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Promoting Student Involvement with Environmental Laboratory Experiments in a General Microbiology Course

    Author: LORETTA BRANCACCIO TARAS1,*
    VIEW AFFILIATIONS HIDE AFFILIATIONS
    Affiliations: 1: Department of Biological Sciences, Kingsborough Community College of The City University of New York, Brooklyn, New York 11235
    AUTHOR AND ARTICLE INFORMATION AUTHOR AND ARTICLE INFORMATION
    • *Mailing address: Department of Biological Sciences, Kingsborough Community College of The City University of New York, Brooklyn, NY 11235. Phone: (718) 368-4796. E-mail: Ltaras@kbcc.cuny.edu.
    • Copyright © 2003, American Society for Microbiology. All Rights Reserved.
    Source: J. Microbiol. Biol. Educ. May 2003 vol. 4 no. 1 23-29. doi:10.1128/154288103X14285806197016
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    Abstract:

    This is a descriptive study of a series of laboratory exercises on environmental microbiology carried out by students in a general microbiology course during eight of the twelve weeks of the semester. The revised laboratory component is predicated upon seawater and sediment samples collected by student pairs using marine sampling equipment on a field trip aboard a research vessel. Two longitudinal studies were performed: assay for antibiotic production from isolated actinomycetes and construction and observation of Winogradsky columns. Two additional experiments: culturing microalgae and water testing for coliforms also used the samples collected by the students. The advantages of long-term, challenging laboratory experiences actively involving the students in group process, self-direction, and scientific practices are discussed. Also considered are development of laboratory skills, scientific competencies, and students’ self-confidence in carrying out such environmental investigations. Plans for future assessment of student learning are presented.

Key Concept Ranking

Environmental Microbiology
0.5445749
Food Microbiology
0.5364165
Tobacco mosaic virus
0.46168032
0.5445749

References & Citations

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6. Johnson M2002Teacher as researcherSci Teacher694042
7. Kauchak DP, Eggen PD1998Learning and teaching: research-based methods3rd edAllyn and Bacon, Needham HeightsMass
8. Lux MF2002An activity-based format increased student retention in a community college microbiology courseMicrobiol Educ3711
9. Modell HI, Michael JA1993Promoting active learning in the life science classroom: defining the issues17 Modell HI, Michael JAPromoting active learning in the life science classroomAnnals of The New York Academy of Sciences701New York Academy of SciencesNew York, N.Y.10.1111/j.1749-6632.1993.tb19770.x http://dx.doi.org/10.1111/j.1749-6632.1993.tb19770.x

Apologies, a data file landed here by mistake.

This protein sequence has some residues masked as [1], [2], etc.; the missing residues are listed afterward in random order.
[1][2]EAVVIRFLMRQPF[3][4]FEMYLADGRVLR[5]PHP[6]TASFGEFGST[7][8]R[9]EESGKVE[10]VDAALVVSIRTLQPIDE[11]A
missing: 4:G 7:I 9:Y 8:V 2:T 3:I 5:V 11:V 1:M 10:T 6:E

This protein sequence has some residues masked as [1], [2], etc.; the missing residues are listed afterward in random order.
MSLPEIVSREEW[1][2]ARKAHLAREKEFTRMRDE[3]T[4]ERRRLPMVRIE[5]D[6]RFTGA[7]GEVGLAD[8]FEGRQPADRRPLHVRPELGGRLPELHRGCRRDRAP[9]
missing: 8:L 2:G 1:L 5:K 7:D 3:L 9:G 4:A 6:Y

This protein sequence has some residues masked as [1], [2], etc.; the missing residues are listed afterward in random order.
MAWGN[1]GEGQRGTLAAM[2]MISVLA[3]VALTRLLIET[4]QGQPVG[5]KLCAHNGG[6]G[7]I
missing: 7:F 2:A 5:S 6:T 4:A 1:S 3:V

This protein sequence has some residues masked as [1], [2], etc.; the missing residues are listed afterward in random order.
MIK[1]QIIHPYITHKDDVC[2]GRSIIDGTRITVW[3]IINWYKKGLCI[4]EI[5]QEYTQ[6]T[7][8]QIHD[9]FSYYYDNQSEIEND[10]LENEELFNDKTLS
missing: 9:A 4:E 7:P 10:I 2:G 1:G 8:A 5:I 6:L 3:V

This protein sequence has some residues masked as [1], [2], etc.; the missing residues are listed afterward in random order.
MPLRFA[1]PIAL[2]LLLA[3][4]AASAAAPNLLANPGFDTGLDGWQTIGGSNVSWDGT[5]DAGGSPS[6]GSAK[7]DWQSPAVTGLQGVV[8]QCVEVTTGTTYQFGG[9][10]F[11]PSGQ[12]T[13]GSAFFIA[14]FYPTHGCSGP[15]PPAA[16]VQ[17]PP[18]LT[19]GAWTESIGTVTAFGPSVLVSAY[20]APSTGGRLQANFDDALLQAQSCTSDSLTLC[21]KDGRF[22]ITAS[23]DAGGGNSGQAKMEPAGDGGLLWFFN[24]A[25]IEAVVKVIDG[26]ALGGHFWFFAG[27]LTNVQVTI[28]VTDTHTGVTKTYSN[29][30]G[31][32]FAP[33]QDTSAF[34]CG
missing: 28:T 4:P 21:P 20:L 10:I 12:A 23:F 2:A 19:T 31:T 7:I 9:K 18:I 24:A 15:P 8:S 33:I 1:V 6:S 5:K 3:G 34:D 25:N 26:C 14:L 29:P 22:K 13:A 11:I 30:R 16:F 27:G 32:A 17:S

10. Slavin R1995Cooperative learning2nd edAllyn and Bacon, Needham HeightsMass
11. Taras LB, Muzio JN2002Laboratory exercises in microbiologyWhittier Publishing Co.Island Park, N.Y.
12. Thomasson JR2002Using digital imaging in classroom and outdoor activitiesAm Biol Teacher64100106
13. Wimmers L2001Practicing real science in the laboratory: a project-based approach to teaching molecular biologyJ Coll Sci Teaching31167171
14. Wubbels GG, Girgus JS1996The natural sciences and mathematics280300 Gaff JG, Ratcliff JLHandbook of undergraduate curriculum: a comprehensive guide to purposes, structures, practices, and changeJossey-Bass PublishersSan Francisco, Calif
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/content/journal/jmbe/10.1128/154288103X14285806197016
2003-05-01
2017-03-25

Abstract:

This is a descriptive study of a series of laboratory exercises on environmental microbiology carried out by students in a general microbiology course during eight of the twelve weeks of the semester. The revised laboratory component is predicated upon seawater and sediment samples collected by student pairs using marine sampling equipment on a field trip aboard a research vessel. Two longitudinal studies were performed: assay for antibiotic production from isolated actinomycetes and construction and observation of Winogradsky columns. Two additional experiments: culturing microalgae and water testing for coliforms also used the samples collected by the students. The advantages of long-term, challenging laboratory experiences actively involving the students in group process, self-direction, and scientific practices are discussed. Also considered are development of laboratory skills, scientific competencies, and students’ self-confidence in carrying out such environmental investigations. Plans for future assessment of student learning are presented.

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FIG. 1

Student assessment tool for laboratory activities. Students will be asked to complete this table towards the end of the semester in order to assess how these lab activities assisted their learning.

Source: J. Microbiol. Biol. Educ. May 2003 vol. 4 no. 1 23-29. doi:10.1128/154288103X14285806197016
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